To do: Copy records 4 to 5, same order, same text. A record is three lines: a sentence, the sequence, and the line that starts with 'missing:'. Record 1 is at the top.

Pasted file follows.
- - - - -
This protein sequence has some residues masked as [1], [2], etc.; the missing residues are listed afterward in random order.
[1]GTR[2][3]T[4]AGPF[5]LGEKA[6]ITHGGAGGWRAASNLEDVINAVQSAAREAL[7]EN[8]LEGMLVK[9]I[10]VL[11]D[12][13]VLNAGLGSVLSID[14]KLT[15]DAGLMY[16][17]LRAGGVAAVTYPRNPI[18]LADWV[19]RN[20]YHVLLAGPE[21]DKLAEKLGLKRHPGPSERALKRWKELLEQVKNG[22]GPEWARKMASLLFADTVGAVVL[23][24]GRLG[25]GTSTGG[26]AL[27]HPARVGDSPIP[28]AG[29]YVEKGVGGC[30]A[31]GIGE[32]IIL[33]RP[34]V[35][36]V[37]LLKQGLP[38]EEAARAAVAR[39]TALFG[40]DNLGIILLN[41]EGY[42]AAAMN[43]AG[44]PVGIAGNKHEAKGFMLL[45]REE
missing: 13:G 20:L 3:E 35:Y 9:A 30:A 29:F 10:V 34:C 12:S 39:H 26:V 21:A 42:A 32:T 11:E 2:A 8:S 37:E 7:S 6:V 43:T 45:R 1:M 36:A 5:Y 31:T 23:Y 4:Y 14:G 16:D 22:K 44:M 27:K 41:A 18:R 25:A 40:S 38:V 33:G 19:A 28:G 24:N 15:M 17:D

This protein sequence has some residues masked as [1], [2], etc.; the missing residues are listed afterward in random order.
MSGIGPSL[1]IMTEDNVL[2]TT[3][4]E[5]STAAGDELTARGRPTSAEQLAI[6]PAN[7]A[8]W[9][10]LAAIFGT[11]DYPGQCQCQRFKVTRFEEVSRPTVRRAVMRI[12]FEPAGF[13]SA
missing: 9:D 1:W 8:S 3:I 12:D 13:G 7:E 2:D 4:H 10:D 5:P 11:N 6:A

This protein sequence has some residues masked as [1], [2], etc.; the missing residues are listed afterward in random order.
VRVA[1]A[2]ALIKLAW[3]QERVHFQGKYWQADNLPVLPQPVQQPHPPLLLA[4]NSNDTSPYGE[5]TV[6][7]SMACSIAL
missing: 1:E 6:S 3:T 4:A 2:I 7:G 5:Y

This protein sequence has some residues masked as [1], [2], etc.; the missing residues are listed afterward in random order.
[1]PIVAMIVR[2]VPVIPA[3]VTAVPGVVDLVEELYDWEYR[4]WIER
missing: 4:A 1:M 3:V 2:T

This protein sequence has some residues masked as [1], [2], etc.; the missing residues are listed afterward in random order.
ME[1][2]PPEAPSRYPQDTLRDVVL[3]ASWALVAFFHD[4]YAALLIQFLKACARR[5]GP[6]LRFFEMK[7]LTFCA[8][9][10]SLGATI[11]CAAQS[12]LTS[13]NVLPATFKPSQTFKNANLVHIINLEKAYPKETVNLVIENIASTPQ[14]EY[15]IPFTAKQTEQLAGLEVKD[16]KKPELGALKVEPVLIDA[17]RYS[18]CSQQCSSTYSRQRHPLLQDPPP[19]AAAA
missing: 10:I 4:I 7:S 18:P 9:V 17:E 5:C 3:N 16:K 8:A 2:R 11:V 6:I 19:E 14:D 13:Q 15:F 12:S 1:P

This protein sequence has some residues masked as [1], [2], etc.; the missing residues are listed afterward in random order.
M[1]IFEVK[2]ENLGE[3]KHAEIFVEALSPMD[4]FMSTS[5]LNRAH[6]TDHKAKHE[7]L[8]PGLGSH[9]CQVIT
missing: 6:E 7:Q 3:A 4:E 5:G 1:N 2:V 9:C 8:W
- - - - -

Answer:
This protein sequence has some residues masked as [1], [2], etc.; the missing residues are listed afterward in random order.
[1]PIVAMIVR[2]VPVIPA[3]VTAVPGVVDLVEELYDWEYR[4]WIER
missing: 4:A 1:M 3:V 2:T

This protein sequence has some residues masked as [1], [2], etc.; the missing residues are listed afterward in random order.
ME[1][2]PPEAPSRYPQDTLRDVVL[3]ASWALVAFFHD[4]YAALLIQFLKACARR[5]GP[6]LRFFEMK[7]LTFCA[8][9][10]SLGATI[11]CAAQS[12]LTS[13]NVLPATFKPSQTFKNANLVHIINLEKAYPKETVNLVIENIASTPQ[14]EY[15]IPFTAKQTEQLAGLEVKD[16]KKPELGALKVEPVLIDA[17]RYS[18]CSQQCSSTYSRQRHPLLQDPPP[19]AAAA
missing: 10:I 4:I 7:S 18:P 9:V 17:E 5:C 3:N 16:K 8:A 2:R 11:V 6:I 19:E 14:D 13:Q 15:F 12:S 1:P